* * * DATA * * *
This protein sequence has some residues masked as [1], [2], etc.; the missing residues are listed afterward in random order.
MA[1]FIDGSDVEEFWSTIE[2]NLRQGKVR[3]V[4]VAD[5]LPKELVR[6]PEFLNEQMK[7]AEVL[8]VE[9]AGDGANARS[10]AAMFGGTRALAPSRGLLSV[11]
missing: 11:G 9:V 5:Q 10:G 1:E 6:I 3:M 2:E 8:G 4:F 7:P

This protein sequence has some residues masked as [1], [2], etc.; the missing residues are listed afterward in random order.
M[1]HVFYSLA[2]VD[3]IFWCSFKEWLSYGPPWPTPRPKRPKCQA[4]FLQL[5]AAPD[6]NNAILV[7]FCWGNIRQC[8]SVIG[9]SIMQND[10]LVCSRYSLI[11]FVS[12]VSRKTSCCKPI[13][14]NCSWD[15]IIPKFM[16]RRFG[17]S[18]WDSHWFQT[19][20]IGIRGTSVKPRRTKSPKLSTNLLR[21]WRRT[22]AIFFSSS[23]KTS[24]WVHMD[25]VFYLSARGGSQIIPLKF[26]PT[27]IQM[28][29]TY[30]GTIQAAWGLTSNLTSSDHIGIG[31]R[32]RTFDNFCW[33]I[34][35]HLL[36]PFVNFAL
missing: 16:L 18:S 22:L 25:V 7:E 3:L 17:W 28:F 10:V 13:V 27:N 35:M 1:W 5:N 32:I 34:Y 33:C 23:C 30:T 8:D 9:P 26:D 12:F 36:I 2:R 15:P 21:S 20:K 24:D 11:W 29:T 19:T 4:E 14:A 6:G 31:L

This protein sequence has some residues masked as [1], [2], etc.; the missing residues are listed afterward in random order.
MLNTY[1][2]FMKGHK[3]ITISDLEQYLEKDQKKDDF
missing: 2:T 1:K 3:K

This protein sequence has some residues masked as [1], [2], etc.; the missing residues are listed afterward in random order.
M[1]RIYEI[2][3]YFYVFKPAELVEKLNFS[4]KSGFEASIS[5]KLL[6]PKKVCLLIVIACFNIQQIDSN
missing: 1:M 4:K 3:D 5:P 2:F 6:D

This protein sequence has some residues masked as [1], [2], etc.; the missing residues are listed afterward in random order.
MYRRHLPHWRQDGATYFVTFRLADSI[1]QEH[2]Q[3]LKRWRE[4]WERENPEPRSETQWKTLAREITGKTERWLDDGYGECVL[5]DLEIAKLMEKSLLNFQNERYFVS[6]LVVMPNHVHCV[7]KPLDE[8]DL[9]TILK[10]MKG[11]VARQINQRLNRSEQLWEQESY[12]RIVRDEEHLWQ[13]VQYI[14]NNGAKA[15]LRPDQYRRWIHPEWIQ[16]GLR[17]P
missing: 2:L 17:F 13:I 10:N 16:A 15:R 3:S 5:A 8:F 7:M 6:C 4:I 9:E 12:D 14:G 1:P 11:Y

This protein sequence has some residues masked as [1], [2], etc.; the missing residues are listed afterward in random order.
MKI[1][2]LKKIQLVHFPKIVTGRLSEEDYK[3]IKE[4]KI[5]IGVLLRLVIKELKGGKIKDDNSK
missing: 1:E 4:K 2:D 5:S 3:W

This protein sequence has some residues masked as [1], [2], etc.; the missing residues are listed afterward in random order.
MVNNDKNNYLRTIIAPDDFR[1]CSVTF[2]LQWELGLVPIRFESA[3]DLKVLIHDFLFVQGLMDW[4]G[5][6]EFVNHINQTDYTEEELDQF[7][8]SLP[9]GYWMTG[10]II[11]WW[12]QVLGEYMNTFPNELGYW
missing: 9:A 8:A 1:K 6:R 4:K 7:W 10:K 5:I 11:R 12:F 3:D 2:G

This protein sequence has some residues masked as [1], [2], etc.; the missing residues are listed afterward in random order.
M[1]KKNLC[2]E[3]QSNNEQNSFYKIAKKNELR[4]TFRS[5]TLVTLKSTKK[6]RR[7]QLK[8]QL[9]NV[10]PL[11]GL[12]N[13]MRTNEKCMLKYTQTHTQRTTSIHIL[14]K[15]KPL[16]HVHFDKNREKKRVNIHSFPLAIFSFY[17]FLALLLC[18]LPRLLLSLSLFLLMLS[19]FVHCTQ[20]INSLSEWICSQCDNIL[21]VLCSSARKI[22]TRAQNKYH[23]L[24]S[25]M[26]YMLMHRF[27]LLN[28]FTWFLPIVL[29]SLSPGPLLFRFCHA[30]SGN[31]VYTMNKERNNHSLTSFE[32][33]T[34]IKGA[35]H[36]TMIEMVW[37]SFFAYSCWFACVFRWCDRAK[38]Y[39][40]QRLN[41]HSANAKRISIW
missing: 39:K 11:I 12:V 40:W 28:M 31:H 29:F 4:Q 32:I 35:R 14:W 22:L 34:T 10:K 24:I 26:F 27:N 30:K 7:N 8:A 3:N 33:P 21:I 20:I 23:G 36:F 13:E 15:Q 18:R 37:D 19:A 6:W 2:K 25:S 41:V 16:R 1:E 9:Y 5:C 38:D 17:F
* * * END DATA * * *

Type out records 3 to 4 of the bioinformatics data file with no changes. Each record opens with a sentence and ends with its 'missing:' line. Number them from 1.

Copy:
This protein sequence has some residues masked as [1], [2], etc.; the missing residues are listed afterward in random order.
MLNTY[1][2]FMKGHK[3]ITISDLEQYLEKDQKKDDF
missing: 2:T 1:K 3:K

This protein sequence has some residues masked as [1], [2], etc.; the missing residues are listed afterward in random order.
M[1]RIYEI[2][3]YFYVFKPAELVEKLNFS[4]KSGFEASIS[5]KLL[6]PKKVCLLIVIACFNIQQIDSN
missing: 1:M 4:K 3:D 5:P 2:F 6:D